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Iraq: To Move Forward, We Must Look Back (Rep. Dennis Kucinich)

Six years ago the United States attacked, invaded and consequently occupied Iraq at the great expense of the blood and treasure of the people of the United States and Iraq. The terms and dates of a total U.S. pullout have been so conditional and so qualified, that no one can say for sure when the occupation will end.

At such a grim anniversary, it is timely to recount the reasons we went to war. The Bush administration, operating in a climate of fear and the collective anger generated by 9/11, created a false cause for war against Iraq and then sold it to the Congress and the American people. They told us Iraq helped plan 9/11. They told us that Iraq had weapons of mass destruction. They told us terrorists would attack us unless we attacked first. They promised the war would be short and cheap; that we would be greeted as liberators. None of these assertions were true. The architects of the war inside the Bush administration should be investigated and prosecuted by the Justice Department for deliberately misrepresenting a cause for war against Iraq.

Not everyone believed the lies. I led the opposition in Congress against the war. In the autumn of 2002, I circulated a detailed analysis of the Administration’s war resolution. Nearly two thirds of the Democratic caucus voted against the war, despite the fact that the then leader of the Democratic Party stood next to President Bush at the White House and announced his support. Within a few months, protests against the war swept across the nation and around the world. Notwithstanding the lack of a legal, factual basis for war, notwithstanding massive public protest, the Administration commenced with its “shock and awe” display of violence against the people of Iraq. Lost in the pyrotechnics and the smoke was the truth.

The monetary cost of the Iraq war is still being calculated. It may reach $3 trillion. There are other costs: More than 4,200 Americans have been killed, another 30,000 wounded.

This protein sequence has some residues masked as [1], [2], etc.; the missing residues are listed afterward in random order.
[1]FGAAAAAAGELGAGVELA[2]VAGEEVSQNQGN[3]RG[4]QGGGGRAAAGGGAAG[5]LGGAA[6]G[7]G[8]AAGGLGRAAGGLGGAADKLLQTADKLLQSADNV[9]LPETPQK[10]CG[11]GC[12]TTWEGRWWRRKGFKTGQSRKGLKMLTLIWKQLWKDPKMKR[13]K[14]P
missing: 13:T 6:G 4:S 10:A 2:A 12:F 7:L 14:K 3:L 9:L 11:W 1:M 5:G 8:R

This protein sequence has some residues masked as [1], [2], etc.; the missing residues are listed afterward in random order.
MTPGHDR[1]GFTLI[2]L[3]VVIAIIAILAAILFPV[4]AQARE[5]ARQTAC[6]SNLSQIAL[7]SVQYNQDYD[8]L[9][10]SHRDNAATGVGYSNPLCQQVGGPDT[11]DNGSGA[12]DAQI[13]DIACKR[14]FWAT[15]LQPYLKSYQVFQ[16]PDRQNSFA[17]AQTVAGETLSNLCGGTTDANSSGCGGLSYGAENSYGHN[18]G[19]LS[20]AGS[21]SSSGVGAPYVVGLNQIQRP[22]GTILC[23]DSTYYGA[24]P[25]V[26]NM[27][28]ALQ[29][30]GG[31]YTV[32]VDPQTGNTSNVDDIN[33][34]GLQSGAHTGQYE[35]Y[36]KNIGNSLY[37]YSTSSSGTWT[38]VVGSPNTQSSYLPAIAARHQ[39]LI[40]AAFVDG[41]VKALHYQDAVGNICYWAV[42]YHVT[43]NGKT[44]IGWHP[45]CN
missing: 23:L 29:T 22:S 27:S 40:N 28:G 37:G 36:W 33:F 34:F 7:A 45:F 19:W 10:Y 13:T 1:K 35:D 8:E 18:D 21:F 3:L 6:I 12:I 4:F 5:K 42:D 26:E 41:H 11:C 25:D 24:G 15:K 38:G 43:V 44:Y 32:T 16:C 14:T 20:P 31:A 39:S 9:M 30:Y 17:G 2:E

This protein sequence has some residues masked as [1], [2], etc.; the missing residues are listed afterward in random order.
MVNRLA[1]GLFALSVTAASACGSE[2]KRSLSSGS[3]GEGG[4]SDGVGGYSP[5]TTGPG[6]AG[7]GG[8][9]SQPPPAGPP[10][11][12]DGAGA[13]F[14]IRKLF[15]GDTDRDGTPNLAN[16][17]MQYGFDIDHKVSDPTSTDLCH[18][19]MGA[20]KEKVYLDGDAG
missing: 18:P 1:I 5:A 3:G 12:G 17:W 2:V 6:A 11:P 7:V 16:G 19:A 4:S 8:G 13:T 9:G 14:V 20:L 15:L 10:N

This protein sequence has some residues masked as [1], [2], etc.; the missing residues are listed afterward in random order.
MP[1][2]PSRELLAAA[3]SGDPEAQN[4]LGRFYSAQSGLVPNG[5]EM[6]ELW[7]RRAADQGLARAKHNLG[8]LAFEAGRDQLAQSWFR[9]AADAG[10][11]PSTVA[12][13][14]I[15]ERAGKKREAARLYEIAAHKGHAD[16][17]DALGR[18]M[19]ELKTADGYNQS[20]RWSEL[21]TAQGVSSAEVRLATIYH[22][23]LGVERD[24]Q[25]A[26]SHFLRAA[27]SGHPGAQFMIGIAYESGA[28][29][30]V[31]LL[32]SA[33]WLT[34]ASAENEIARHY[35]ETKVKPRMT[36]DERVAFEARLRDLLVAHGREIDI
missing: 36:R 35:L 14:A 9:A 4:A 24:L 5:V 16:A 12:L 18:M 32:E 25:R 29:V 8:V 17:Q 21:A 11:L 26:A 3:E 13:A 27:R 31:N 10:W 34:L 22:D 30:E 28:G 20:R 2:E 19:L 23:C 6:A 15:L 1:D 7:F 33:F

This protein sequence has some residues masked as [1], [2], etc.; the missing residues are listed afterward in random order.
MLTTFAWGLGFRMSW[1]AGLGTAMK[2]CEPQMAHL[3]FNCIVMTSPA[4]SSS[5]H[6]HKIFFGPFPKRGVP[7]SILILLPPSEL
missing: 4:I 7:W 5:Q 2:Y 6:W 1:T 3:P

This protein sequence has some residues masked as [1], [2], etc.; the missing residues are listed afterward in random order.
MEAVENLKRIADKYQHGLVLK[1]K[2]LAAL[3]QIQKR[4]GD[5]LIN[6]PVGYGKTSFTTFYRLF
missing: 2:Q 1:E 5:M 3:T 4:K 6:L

The people of Iraq have suffered grievously. It has been estimated that at least one million innocent Iraqis have lost their lives. What an extraordinary tragedy that those deaths as a result of the military assault and occupation on Iraq.

This war has ripped apart our nation. Only the balm of truth will heal it. That is why those who took us into this war based upon lies, as well as those who profited unjustly from the war, must be held accountable under national law. It should not be up to another nation to call for a legal accounting.

The healing cannot be complete until America ends the occupation, closes the military bases and brings the troops home, while setting in place an international peace-keeping and security force which stabilizes Iraq. We must also take steps to repair the damage done to the Iraqi people, to their homes, their families, their way of life. We must provide further financial, health and emotional support for our soldiers who in good faith shouldered their military duties.

Upon this anniversary, it is also appropriate to question the use of war as an instrument of national policy. Our nation has a right and a duty to defend ourselves. Yet we now know definitively that the war in Iraq was not necessary for our national security, and in fact was contrary to our national security interests.

It is time for America to consider a broader range of responses to security challenges in the future, so that we can be properly respectful of the readiness of our troops to sacrifice. I have proposed a Cabinet-level, Department of Peace, which will offer a President a range of practical alternatives to military action. The Department of Peace will offer a broad-based approach to peaceful, non-violent conflict resolution at both the domestic and international levels. Creating and keeping peace is an extension of the science of human relations. It requires vision and patience, vigilance and tough-mindedness. Perhaps one day, people will remember the Iraq war not only as just one of America’s longest wars, but as one of our last.

Crossposted from

Tags Armed Attack Asia Dennis Kucinich Gulf War Invasion of Iraq Iraq Iraq under U.S. Military Occupation Iraq War Iraq–United States relations Occupation of Iraq Opposition to the Iraq War Person Career Politics Politics of Iraq Presidency of George W. Bush War

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